The day leading up to my scouting day, I was going through and making changes to the route to try and scout the most spots before the day, to make sure we were doing the right and making sure that some spots on the route were worth going to. I went out all day, leaving at 12:30 am and getting back at 10:20 pm, seeing 180 just by myself on the route, a new individual big day record in Illinois (I saw 176 species by myself on a scouting day for last year’s route which was the record), and missed MANY birds, even Rock Pigeon, Eurasian Collared-Dove, among others. But I even found plenty of great birds as well, most notably two out of season scoters at Chautauqua amongst the lingering diving ducks on the north pool, a female BLACK, and a female WHITE-WINGED SCOTER! I knew based on what I saw on the scouting day, I knew a record number was likely for the next day!
11:00 pm: Champaign County
We all met at the south side of Champaign at 11:00pm on Thursday Night to leave and start the day. I had just returned about thirty minutes prior from my scouting day, so I was hot on the heels of all of the information I figured out from the day before and so excited for the day to come knowing how well the day before went. We left at 11:00 on the dot, and not even a minute after leaving, we ran into a train that already led us to be five minutes behind leaving Champaign. In my mind, I hoped this was not a sign that the big day would be a flop.
12:10 am: Shelby County
We pulled into Guzy Pothole Prairie in Shelby County at 12:10, surprisingly on time after the train situation. As we pulled in, Killdeer in the parking lot was our first bird of the day, which Mike Ward was correct in guessing what our first bird of the day would be. Not even a minute after leaving the lot, the marsh was loud with King Rails and Marsh Wrens calling already! Throughout our time here, we added many species that were key at getting at night, like Great Horned Owl, Virginia Rail, and Henslow’s Sparrow, along with a couple that would require some time to see in the daytime, like the Ring-necked Pheasant. Besides American Bittern, we were able to get all our targets here including a couple of extras like a flyover Yellow-billed Cuckoo calling at night and left with 17 species by 12:50 am.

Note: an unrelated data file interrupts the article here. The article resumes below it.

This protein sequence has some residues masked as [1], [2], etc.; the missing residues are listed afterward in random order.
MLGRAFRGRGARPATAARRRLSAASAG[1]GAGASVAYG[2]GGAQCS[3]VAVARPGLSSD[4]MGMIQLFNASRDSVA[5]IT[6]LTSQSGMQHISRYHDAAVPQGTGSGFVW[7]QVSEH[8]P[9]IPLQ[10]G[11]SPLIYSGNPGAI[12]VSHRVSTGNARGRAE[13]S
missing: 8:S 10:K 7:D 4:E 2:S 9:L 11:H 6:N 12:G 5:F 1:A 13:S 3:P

3:00 am: Brown County
We reached our first spot by 3:00 am in hopes of adding Barn Owls which Mike and Tony Ward found on the Spring Bird Count the weekend prior. Despite dipping on these, we heard our first flyover thrushes of the day, Swainson’s and Gray-cheeked. We did some more owling along the bluffs here and added the two others expected owls for the day, Eastern Screech-Owl and Barred Owl.
3:50 am: Cass County
We reached our next night birding location at 3:50 am, Beardstown Marsh, and slightly ahead of schedule at 3:50! We cruised up and down the road, adding many new species for the day that I staked out the day prior. These included Common Gallinule, Least Bittern, Sedge Wren, Grasshopper Sparrow, and others. We also added some other birds including a Common Nighthawk and a surprisingly Willow Flycatcher that was singing most of our time here, a bird I missed the day prior!
We reached our last night birding spot at 4:40, to try for the remaining goatsuckers and American Woodcock. When we pulled up, many Whip-poor-wills were already calling. The day before, the Chuck’s did not start calling until 4:50 when I was there, so that is why we hit this spot so late. Sure enough, around 4:50 the Chuck-wills-widow did start to call! After this, we pulled up a little more and heard two woodcocks peenting, great! We were leaving for Havana with around 45 species!